Where our teens are surfing…


Want to know a bit more about the places that our teens are visitng on the net – here’s a comment from an article I came across this morning on MediaPost that provides some insights:

    We know that tweens and teens spend the majority of their free time (and even some of their class time) surfing the Internet. Where they’re spending that surf time, however, seems to be a big mystery. Well, wonder no more. Teens and tweens are drawn to Web sites that engage them on multiple interactive platforms, hold their ever-shrinking attention span, and give them a reason to come back.

Read the full list of sites and comments in the article titled Buzz Focus: Surf’s Up at These Hot Sites – A QUICK GUIDE TO WHERE teens and tweens are pointing and clicking

2 thoughts on “Where our teens are surfing…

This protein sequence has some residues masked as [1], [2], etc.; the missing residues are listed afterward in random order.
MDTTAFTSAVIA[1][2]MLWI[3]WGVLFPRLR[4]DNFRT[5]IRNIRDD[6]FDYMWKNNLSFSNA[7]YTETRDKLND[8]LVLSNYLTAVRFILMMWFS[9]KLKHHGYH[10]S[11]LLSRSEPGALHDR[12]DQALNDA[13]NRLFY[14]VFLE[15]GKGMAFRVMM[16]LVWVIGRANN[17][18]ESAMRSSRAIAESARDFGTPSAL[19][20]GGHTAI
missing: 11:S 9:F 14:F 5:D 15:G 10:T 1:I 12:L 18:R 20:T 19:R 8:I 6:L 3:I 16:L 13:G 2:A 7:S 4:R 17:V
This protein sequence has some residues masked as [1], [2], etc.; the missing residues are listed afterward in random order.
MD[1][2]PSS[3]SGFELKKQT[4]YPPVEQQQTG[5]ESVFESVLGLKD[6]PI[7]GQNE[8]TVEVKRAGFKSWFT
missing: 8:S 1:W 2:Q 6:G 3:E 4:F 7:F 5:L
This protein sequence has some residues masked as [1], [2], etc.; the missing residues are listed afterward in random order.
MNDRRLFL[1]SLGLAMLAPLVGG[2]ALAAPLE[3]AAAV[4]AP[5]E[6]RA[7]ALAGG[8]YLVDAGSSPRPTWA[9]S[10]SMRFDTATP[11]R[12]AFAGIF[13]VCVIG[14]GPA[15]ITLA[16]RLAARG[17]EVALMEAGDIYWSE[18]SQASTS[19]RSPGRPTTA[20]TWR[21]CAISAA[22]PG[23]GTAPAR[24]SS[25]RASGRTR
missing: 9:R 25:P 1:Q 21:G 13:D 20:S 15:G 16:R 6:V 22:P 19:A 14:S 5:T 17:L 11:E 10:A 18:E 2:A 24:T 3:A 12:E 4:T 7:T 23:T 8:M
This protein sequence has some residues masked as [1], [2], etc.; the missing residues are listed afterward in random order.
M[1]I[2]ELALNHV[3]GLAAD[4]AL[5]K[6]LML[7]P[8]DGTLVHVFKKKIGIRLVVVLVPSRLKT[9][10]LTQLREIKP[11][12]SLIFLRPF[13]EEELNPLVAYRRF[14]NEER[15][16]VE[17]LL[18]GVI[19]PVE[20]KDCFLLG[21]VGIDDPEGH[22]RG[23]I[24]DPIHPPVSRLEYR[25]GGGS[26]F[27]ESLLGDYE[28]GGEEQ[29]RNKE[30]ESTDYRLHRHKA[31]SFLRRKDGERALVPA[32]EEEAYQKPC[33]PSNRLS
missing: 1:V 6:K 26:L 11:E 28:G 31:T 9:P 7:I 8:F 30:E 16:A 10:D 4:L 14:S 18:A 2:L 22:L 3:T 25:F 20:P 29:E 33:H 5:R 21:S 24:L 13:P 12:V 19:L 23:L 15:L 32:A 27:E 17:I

1. “We know that tweens and teens spend the majority of their free time (and even some of their class time) surfing the Internet.”

    This seems unlikely to me – unless this includes chatting and discussion through web sites. I believe the urge to take part is too great for most to simply surf.

    Which makes this statement equally unlikely:

    “hold their ever-shrinking attention span”

    Unless he means their ‘boredom-span’, the capability to carry on listening/viewing despite being bored, required behaviour in a more institution-focussed age and perhaps less important in a modern learner-centred pedagogy?


  2. Personally I had never heard of, nor have I witnessed “tweens and teens” in Aust or NZ looking at these sites.

    In a very interesting conversation with an IT dude at my place of work, he asked me: “what website do you think is THE most visited site at our institution..” knowing it wasn’t what I thought it might be like Google say, I prompted him and he said TradeMe! (NZ equal to eBay).

    My instant response was that we should start selling courses on TradeMe.

    It would be very interesting a survey from all the IT departments in schools, teks and unis around NZ to get a picture of the most viewed sites in their organisations.


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